Pharmacists speak out about radio broadcasts, name-calling, generics, and chronic pain
Pharmacists well represented on airwaves
A few months later, a local radio station invited me to do a talk show for an hour every Thursday. In less than a year, the show was expanded to [90 minutes], with each program rebroadcast three additional times.
Leonard L. Edloe, BSP, MDiv, PharmD
Insults don't foster cooperation
The author [of "Proper use of Plan B pill," Letters, July 2009] used the adjective "ignorant" to describe a physician and a nurse practitioner. If I called a physician or a nurse practitioner by that term, I wonder how willing they would be to work with me from a clinical perspective to change the number of refills.
I can think of two potential clinical scenarios for which this might be proper. A patient who receives isotretinoin capsules needs to use two forms of birth control. One may be condoms and the other can be Plan B. Another instance is when a patient has developed venous thromboembolism due to use of estrogen/progestin tablets and is nauseated by the daily administration of progestin-only tablets. I am certain there are many more clinical scenarios that others have come across in their practice.
To make a blanket statement with negative adjectives does not work toward ensuring that the patient has the best care.
Andrew C. Seger, PharmD Brigham & Women's Hospital
Do you know where your generics come from?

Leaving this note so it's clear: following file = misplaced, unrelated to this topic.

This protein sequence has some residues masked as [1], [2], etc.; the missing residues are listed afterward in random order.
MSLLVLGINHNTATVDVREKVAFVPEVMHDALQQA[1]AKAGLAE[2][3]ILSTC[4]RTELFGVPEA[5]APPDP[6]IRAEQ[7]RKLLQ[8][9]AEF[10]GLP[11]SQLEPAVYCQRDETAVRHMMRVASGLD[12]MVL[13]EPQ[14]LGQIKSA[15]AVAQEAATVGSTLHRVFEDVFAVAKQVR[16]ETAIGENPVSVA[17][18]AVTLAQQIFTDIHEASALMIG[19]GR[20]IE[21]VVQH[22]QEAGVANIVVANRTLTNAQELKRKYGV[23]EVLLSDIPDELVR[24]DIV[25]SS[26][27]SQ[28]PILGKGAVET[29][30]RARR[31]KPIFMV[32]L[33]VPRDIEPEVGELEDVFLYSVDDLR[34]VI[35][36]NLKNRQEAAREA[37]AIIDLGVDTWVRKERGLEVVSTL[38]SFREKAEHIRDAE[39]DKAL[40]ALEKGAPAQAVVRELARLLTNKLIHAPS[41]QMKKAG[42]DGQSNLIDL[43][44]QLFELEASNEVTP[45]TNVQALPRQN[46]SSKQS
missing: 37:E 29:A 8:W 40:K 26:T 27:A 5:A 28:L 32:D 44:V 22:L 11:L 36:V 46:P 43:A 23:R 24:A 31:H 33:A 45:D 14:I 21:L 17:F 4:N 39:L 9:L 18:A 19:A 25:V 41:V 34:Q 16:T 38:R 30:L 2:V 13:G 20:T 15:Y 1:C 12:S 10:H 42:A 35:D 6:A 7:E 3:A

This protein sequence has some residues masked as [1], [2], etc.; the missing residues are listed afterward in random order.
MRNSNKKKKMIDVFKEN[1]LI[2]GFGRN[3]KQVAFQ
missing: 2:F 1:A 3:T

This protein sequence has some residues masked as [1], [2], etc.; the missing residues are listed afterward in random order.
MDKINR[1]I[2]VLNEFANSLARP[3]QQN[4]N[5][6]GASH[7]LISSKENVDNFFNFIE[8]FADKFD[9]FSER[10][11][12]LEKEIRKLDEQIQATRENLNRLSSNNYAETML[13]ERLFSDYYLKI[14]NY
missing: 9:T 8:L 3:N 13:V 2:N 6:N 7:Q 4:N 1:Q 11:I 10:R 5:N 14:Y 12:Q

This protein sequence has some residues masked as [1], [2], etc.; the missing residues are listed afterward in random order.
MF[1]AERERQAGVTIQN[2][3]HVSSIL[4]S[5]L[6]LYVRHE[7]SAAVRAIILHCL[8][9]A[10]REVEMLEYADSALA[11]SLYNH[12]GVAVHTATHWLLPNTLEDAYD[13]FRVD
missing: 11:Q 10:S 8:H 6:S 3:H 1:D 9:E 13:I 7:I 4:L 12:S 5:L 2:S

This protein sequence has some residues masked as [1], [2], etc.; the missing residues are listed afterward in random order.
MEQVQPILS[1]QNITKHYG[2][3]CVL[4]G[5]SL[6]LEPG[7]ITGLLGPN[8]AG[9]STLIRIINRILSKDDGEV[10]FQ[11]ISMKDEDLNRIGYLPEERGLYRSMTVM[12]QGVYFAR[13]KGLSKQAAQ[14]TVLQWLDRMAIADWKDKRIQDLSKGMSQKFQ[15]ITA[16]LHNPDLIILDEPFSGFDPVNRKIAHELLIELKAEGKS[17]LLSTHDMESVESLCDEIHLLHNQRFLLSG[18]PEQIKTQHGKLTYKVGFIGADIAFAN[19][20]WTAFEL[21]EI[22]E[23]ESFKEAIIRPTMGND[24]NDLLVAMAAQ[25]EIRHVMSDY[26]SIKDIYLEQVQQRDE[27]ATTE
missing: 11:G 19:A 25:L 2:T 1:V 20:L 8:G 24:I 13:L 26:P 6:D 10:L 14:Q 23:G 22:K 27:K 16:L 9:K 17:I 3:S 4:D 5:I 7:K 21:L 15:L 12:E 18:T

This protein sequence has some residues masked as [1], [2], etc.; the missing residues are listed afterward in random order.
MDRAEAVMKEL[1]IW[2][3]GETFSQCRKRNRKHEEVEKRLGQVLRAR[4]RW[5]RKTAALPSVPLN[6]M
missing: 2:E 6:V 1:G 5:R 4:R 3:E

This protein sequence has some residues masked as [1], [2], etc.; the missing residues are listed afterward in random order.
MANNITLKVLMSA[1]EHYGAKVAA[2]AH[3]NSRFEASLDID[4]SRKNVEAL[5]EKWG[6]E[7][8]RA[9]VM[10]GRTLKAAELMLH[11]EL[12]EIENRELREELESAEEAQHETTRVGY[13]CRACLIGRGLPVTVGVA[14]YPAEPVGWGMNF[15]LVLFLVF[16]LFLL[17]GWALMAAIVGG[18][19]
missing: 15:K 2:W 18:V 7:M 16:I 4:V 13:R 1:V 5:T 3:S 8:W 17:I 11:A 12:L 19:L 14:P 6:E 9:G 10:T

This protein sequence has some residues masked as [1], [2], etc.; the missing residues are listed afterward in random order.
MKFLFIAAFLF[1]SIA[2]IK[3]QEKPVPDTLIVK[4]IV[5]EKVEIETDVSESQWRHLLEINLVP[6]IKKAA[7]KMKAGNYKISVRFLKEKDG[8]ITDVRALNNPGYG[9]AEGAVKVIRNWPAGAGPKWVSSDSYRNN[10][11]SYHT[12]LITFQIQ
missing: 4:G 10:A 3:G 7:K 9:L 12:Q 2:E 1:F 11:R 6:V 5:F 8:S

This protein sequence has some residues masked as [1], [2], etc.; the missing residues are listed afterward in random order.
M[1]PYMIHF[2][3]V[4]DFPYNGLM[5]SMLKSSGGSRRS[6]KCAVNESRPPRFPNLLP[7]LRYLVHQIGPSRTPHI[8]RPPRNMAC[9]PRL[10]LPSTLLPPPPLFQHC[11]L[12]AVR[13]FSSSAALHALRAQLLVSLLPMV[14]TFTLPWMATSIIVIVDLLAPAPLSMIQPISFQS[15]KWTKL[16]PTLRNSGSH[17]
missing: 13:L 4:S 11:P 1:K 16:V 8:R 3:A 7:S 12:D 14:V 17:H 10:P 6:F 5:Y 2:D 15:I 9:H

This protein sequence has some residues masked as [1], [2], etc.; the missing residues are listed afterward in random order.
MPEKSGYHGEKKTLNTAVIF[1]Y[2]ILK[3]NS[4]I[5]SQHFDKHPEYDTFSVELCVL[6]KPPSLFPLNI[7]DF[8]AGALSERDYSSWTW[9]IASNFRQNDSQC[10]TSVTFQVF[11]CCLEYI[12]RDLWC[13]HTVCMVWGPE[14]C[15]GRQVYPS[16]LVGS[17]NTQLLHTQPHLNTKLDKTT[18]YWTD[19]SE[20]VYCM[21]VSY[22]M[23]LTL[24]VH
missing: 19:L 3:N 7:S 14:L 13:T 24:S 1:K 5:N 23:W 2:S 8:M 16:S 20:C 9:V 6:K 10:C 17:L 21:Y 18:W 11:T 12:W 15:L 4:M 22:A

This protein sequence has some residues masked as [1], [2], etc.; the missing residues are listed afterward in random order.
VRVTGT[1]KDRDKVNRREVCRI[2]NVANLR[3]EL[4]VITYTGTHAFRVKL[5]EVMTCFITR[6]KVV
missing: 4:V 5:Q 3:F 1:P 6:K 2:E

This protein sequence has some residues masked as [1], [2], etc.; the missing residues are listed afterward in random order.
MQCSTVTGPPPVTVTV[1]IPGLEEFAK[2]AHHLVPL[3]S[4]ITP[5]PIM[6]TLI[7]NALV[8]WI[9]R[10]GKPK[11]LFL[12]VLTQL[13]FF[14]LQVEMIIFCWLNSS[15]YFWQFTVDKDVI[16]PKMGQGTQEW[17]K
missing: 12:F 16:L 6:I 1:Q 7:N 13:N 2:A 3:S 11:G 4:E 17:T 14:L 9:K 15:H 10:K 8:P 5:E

I must respectfully disagree with [Emmanuel] Palmero regarding ["Generic bashing not supported by the facts," Letters, June 2009]. I do not want to be a victim of contaminated heparin or take medication from a company that had most of its generics recalled.
Why, as Americans, must we accept products from Third-World countries? The sad thing is that the pharmaceutical companies are putting profit ahead of health safety. The good news is that FDA will be working with Europe and Australia to detect unsafe products. I would like pharmacists to look on the shelf and count how many generic products are from companies that you've never heard of. It is almost impossible to trace where these products are actually being produced. Remember, health is wealth.
Bob Katz, RPh
MTM programs should address chronic pain
It is amazing that a single disease state, chronic pain, for which the cost to our economy is second only to diabetes, is not considered under any MTM program that I have seen. With a estimated 50 million to 100 million people affected by chronic pain, are we allowing our fear of using opiates to overpower our commitment to helping patients gain/maintain the best quality of life?
Steven R. Ariens, RPh
NEW ALBANY, IND.